Tuesday, July 28, 2009

The Thrifty Stylist At Home

We are definitely primarily a fashion blog over here, but we thought we'd discuss being thriftier in your home for a change... We consider ourselves environmentally conscious, so we certainly try to be "green;" however, recycled (thrifted) housewares are not only more economic but likely higher quality (they just don't make 'em like they used to, as they say) and vintage/ handmade/ reusable items can be ridiculously stylish and so much classier than disposable crap!

Our favorite places to find vintage housewares are flea markets or consignment and antique shops (that aren't too high-end); there's a permanent flea market in a barn in Newburyport, MA that we've had some amazing scores at (lots of cast-iron pans, hanging baskets, old wine boxes to use as planters, trunks for coffee tables, fish-grilling baskets, napkin rings- ours are made from old sterling spoons) , and there are so many fleas, yard sales, church sales, tag sales, out there that really there's almost no reason to ever buy anything new, in our opinion! There's also Etsy, for wonderful vintage goods and handmade lovelies, although shipping is a consideration with heavier items like pots and furniture.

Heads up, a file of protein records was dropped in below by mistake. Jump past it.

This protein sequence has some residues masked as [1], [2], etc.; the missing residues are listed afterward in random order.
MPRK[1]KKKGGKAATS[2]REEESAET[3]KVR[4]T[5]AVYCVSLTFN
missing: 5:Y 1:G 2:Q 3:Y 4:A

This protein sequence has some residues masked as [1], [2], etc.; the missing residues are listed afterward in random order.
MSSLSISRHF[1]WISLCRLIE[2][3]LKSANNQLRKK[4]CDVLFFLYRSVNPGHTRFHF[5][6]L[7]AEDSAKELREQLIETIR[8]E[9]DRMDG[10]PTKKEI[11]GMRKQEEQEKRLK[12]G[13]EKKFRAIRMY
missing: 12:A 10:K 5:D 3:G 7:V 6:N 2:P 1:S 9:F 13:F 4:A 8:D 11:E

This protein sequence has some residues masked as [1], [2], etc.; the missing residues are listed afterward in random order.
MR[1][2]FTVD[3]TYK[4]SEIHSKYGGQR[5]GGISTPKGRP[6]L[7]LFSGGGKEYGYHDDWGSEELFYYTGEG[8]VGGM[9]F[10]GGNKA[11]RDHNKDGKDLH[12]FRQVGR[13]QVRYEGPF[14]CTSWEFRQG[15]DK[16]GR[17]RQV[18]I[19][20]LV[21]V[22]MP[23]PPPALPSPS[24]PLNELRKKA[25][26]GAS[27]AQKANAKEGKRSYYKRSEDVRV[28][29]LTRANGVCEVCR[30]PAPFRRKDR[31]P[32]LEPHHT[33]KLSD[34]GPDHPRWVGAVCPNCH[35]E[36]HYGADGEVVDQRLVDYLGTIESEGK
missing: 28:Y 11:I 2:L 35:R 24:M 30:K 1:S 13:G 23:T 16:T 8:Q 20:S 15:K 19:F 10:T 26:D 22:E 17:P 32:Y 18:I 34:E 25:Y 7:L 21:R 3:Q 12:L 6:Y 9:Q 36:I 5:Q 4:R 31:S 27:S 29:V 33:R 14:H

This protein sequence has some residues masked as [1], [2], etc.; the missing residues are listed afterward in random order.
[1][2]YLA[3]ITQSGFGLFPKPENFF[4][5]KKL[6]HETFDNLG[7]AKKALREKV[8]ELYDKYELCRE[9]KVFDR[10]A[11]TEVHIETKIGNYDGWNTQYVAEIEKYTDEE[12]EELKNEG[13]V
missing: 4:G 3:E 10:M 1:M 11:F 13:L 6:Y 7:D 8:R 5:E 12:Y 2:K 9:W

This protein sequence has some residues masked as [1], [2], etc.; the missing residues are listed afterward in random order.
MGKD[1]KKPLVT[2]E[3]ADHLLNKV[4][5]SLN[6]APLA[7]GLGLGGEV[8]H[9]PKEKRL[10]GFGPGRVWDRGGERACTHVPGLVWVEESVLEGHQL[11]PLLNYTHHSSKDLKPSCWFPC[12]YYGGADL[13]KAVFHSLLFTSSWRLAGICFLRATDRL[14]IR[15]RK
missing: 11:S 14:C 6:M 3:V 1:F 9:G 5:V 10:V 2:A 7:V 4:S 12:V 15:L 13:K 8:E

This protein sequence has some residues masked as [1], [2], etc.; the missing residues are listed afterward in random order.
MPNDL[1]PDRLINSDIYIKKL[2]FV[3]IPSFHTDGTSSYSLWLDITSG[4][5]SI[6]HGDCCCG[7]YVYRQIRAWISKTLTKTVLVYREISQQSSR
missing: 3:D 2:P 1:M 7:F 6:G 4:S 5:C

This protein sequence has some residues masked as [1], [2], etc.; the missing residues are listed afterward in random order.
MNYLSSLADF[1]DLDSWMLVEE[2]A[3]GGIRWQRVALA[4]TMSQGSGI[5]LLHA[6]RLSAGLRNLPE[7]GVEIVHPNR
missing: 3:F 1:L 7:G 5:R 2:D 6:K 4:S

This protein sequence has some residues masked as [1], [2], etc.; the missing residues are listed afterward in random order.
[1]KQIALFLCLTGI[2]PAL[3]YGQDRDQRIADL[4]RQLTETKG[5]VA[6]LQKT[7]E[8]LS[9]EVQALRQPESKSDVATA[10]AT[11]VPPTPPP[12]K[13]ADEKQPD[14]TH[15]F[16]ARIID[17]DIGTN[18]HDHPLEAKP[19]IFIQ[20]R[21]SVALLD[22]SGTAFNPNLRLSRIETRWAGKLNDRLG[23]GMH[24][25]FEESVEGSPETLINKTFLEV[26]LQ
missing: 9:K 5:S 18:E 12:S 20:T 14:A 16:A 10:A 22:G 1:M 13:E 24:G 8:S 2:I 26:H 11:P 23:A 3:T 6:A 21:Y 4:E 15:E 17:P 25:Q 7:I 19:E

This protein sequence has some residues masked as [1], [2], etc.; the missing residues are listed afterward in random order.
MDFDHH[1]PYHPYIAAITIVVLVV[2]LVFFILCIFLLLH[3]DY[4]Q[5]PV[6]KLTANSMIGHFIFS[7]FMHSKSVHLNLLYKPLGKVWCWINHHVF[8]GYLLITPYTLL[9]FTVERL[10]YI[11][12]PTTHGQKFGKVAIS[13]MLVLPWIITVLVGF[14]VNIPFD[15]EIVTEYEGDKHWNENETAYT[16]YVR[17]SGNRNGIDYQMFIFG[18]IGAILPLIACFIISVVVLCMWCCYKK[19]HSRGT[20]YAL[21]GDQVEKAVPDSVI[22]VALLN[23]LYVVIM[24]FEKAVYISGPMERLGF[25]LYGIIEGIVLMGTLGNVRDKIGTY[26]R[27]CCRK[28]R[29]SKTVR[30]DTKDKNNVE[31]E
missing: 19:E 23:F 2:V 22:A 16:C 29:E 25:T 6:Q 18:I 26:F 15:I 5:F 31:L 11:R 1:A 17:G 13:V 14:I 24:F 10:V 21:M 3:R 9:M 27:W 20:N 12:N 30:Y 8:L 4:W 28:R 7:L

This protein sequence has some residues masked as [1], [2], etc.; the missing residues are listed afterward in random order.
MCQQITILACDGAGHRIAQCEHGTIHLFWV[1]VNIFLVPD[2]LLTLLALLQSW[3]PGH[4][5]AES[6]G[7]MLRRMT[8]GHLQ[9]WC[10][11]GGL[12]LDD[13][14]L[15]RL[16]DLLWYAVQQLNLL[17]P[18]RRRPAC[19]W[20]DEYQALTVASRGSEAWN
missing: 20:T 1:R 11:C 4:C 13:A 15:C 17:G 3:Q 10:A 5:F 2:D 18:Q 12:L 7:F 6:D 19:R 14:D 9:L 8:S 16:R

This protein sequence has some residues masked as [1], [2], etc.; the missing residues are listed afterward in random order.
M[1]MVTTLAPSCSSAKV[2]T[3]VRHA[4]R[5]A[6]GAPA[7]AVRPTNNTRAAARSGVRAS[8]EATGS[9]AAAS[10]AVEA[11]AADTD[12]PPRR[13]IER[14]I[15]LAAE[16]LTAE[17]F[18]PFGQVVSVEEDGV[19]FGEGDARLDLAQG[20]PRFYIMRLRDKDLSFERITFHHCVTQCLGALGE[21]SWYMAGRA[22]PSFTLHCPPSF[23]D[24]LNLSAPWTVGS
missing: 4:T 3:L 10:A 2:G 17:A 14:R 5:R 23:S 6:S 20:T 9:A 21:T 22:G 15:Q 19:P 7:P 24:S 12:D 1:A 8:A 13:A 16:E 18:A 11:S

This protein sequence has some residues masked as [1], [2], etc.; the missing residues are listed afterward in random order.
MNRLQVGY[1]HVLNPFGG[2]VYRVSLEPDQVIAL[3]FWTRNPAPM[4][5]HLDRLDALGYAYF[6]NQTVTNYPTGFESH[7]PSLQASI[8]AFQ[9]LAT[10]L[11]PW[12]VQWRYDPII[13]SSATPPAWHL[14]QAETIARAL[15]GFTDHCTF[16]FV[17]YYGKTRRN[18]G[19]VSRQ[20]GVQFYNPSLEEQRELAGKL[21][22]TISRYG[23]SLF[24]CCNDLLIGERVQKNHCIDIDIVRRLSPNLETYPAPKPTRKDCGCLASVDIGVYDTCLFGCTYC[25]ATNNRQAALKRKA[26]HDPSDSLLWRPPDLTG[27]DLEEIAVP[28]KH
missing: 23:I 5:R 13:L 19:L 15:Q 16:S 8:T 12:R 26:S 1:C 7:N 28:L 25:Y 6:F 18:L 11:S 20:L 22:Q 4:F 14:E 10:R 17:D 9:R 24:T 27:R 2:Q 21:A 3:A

We're not nearly as frugal as some folks we know who make their own soap and such (or maybe we just covet leisure time too much), but here are some of the things we've changed in the past couple of years to try to fulfill the dual goal of environmental responsiblity and personal savings:

-Switched from paper napkins to reusable. We bought both of our sets on Etsy:

Plum Crysanthemum Hand-Dyed Batik by MargotBianca

Turquoise and Black Hand-Sewn Striped Batik by GoodKarma

Aren't they gorgeous? They're so much more attractive than a paper towel, and they go right in the wash, so it's not any less convenient, really (and we only hit the big T for paper towels every few months instead of weeks now...) We also have a hand towel hanging on the refrigerator and paper towels are absolutely banned for hand-washing purposes (we have become our mother. Sigh).